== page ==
Previously: Finally recovered from the lightning that had burned him, Neldo once again returns to Tenoch’s service. Tenoch has ordered him to find a way to make certain that Soshay will fail her initiation.
Neldo knew that Tenoch would fail to persuade Soshay to work with them. Even before the Second Priest told him as much. Neldo had resorted to overusing liuqui to force the girl to comply with his will. Only by using the drug could he manipulate her visions by suggesting what he wanted her to say. And even that did not work consistently. He had warned Tenoch that the girl would never be be party to their schemes. Now Tenoch had tasked him with finding a way to make sure that Soshay failed her initiation. He thought of all the times he had been wakened to record her visions in the middle of the night, and could not imagine any way to prevent them from coming to her.
He knew that Keron expected him to interfere with Soshay’s initiation and he was taking all precautions against any such actions. But he will never expect that she will fail on her own. Neldo smiled and felt the ruined skin of his face pull. If the old sorceress will help me, then Soshay will fail to deliver her prophecy and she will punished for pretending to have such a gift.
He turned his thoughts to preparing for his meeting. He hated going to ask the anathema priestess, Anacoana, for help, but her skill with potions was irreplaceable. Growing up, she had always claimed that for every potion, there was a compound with the opposite effect. Today he went to test that theory. If liuqui caused visions, then there must be something to prevent them from occurring.
The old woman lived behind her shop. He had never learned how she managed to keep her shop open. The Temple of Midnight, and the sorcerers who served there, jealously guarded their secrets. Why they allowed her to continue to peddle her small magics was a mystery.
Anacoana had been cast out of Tzi’s temple when Neldo was only a baby. The rumors of her disgrace were many, but he had wheedled out the truth; after all, she was his grandmother.
As a young priestess in Tzi’s service, Anacoana had broken the covenant with her goddess. She had allegedly crafted magics for use in the Century War, but she went beyond the bounds of Tzi’s laws. She sought magics from a foreign source, some Suyu relic. With its use she rained destruction upon the Lakiti, but her thirst for blood, eventually turned on her own people. She began sacrificing the novices in the temple to this foreign power. Ultimately, her actions had not even helped end the Century War. Her reign of destruction had only fueled the Lakiti to fight more ferociously.
Neldo had searched the vast temple archives for the records of her exile and the relic she claimed to have used. He never found any record that it had existed. He concluded that she crafted the tale to elevate her own importance and to justify her exile from the Temple of Midnight.
He reached the market section of town. The food vendors were closed. Their small shops and carts were shuttered and locked. Only a few of the poorest farmers still hung around the corners, with their pitifully few wares, mostly poor crops, laid out in baskets. Neldo ignored their questions and attempts to engage his interest in buying their pathetic gourds and vegetables. Neldo had come from similarly low status, and seeing these poor farmers raised his ire. Once I rise to power, I will put a stop to these sorts coming into the City. They will remain at the farms and orchards they tend. He thought glaring in distain at an old man selling shriveled pumpkins.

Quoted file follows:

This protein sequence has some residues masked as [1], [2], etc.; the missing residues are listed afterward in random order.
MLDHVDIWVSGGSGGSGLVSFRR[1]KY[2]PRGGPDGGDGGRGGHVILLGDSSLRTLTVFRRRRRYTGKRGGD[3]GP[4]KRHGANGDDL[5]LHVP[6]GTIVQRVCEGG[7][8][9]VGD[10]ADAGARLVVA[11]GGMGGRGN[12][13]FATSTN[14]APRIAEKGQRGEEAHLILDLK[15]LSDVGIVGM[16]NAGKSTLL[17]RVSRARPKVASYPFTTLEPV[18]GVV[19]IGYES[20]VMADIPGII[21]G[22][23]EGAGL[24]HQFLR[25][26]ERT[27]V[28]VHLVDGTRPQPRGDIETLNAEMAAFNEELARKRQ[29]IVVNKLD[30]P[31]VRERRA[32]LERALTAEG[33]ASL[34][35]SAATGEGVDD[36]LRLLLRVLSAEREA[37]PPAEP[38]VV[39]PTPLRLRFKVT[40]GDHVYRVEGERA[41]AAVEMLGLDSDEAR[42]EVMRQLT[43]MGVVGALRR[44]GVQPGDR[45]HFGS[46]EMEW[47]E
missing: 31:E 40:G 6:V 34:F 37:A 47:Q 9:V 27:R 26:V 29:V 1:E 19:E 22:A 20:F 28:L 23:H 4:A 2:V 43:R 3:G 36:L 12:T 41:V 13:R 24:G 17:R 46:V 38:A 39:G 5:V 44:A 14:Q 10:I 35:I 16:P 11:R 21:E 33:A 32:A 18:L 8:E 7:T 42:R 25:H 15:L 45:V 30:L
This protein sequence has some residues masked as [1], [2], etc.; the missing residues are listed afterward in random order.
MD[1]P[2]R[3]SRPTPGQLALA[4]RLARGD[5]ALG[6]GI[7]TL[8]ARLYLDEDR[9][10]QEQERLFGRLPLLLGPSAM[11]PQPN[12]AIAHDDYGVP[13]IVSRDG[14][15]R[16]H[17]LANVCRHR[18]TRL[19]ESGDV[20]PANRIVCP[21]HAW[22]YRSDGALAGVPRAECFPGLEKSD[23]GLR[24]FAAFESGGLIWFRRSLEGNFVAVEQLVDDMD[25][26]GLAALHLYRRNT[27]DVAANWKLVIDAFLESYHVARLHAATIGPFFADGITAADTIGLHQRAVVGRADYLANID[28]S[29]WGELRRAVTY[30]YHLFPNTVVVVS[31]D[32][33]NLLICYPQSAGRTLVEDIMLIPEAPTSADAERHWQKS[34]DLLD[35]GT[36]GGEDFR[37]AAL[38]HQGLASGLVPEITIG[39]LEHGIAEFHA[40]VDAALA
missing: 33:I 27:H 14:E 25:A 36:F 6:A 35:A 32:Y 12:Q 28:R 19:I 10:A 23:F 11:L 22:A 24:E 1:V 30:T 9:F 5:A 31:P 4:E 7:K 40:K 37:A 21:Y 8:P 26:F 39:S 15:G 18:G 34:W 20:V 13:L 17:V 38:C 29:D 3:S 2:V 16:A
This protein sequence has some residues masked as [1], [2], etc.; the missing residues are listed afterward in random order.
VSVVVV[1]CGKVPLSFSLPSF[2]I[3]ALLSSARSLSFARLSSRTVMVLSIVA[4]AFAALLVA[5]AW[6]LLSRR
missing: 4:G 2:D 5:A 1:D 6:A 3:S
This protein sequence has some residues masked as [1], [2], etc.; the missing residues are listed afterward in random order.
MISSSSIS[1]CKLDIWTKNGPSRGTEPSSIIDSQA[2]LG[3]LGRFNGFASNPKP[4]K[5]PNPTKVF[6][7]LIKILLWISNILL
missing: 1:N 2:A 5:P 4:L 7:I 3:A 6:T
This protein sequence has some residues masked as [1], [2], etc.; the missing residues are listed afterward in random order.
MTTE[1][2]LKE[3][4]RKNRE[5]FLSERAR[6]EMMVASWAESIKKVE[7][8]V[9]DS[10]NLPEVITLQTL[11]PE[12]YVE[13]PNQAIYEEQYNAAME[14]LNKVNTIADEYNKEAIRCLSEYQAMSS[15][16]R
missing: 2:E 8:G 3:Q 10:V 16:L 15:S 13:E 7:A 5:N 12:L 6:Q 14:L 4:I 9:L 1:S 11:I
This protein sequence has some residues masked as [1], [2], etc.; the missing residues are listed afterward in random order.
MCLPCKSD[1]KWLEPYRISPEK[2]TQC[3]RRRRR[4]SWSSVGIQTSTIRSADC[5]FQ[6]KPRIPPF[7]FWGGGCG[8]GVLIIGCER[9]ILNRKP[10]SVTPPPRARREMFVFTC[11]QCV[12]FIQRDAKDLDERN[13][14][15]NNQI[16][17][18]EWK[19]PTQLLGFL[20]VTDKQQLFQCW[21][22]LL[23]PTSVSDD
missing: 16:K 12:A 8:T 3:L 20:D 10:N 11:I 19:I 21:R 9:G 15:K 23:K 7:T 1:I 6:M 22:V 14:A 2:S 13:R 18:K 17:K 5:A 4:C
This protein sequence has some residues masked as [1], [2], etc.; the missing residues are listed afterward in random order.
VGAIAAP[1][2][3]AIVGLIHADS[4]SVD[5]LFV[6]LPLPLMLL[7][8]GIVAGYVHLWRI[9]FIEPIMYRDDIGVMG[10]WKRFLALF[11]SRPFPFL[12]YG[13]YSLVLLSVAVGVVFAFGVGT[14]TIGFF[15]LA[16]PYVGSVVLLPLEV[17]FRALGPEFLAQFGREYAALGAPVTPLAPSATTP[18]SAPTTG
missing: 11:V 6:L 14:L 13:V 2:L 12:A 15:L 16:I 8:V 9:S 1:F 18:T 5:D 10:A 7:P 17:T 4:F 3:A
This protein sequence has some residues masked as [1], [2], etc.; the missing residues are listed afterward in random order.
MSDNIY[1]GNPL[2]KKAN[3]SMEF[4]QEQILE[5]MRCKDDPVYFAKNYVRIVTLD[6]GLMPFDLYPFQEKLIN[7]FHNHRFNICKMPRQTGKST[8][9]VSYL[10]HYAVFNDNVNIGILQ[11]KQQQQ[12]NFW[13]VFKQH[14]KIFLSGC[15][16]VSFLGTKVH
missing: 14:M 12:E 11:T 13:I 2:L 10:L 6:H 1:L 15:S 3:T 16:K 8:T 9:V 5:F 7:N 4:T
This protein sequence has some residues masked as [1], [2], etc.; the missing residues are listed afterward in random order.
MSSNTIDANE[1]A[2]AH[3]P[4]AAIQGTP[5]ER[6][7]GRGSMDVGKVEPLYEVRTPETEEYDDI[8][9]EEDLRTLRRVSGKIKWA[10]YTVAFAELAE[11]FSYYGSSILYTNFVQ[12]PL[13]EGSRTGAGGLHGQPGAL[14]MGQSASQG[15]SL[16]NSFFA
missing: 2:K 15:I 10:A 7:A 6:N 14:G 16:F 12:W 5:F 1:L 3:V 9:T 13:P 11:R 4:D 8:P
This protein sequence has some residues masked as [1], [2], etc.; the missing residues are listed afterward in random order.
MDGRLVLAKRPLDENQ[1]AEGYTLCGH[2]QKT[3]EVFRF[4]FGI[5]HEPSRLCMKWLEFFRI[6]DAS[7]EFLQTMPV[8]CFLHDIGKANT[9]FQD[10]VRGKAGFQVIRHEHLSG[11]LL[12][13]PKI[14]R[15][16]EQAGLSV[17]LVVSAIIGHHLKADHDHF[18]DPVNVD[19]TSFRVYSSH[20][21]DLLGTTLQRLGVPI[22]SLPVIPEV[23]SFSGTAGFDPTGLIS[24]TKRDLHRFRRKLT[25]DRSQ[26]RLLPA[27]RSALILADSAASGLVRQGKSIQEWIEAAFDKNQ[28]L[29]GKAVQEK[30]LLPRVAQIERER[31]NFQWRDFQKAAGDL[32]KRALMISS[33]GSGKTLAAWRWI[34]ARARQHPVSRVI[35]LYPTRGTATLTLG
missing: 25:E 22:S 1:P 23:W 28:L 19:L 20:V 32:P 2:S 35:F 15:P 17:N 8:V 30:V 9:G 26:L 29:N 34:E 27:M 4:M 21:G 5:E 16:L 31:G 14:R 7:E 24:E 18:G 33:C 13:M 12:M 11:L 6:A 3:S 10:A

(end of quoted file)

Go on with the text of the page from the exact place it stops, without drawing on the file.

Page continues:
The pungent aromas of a hundred herbs and concoctions assaulted his nose. His grandmother’s shop was not extravagant, but it was well tended. The small wooden storefront was freshly whitewashed and the adobe, while patched, was well-maintained. Anacoaana’s show had a cheap mosaic of morning glory flowers adorning the walls. Rather than the rich lapis, malachite, and obsidian used in temples and better stores, her mosaic made of poorly painted tiles.
He tried to the door, and found it still unlocked. As he entered the dim interior the claustrophobic feel of the tiny dark room surrounded him. Herbs and plants hung in tight bunches from the rafters, leaving only a narrow aisle to the counter. The counter, a slab of smooth stone sat before him. For a moment he paused in the doorway, as if fearing to step across the threshold.
A million memories of childhood flooded his thoughts, images of his mother and her endless bouts of madness. Sometimes raving and sometimes frighteningly empty, like her spirit had left her body. Her early death was a welcome relief. But her death also left him with only his grandmother. He remembered her, drinking cup after cup of agavti, the intoxicating beverage made from the agave plant. Regardless of the strict edicts against its use, Anacoana drank it to the point of passing out. As a child, Neldo was charged with keeping her from leaving the house in a drunken state. Drunkenness was an inexcusable crime in the Cetza Empire. Had her vice been discovered, Neldo doubted the local authorities’ fear of her magic would have saved her.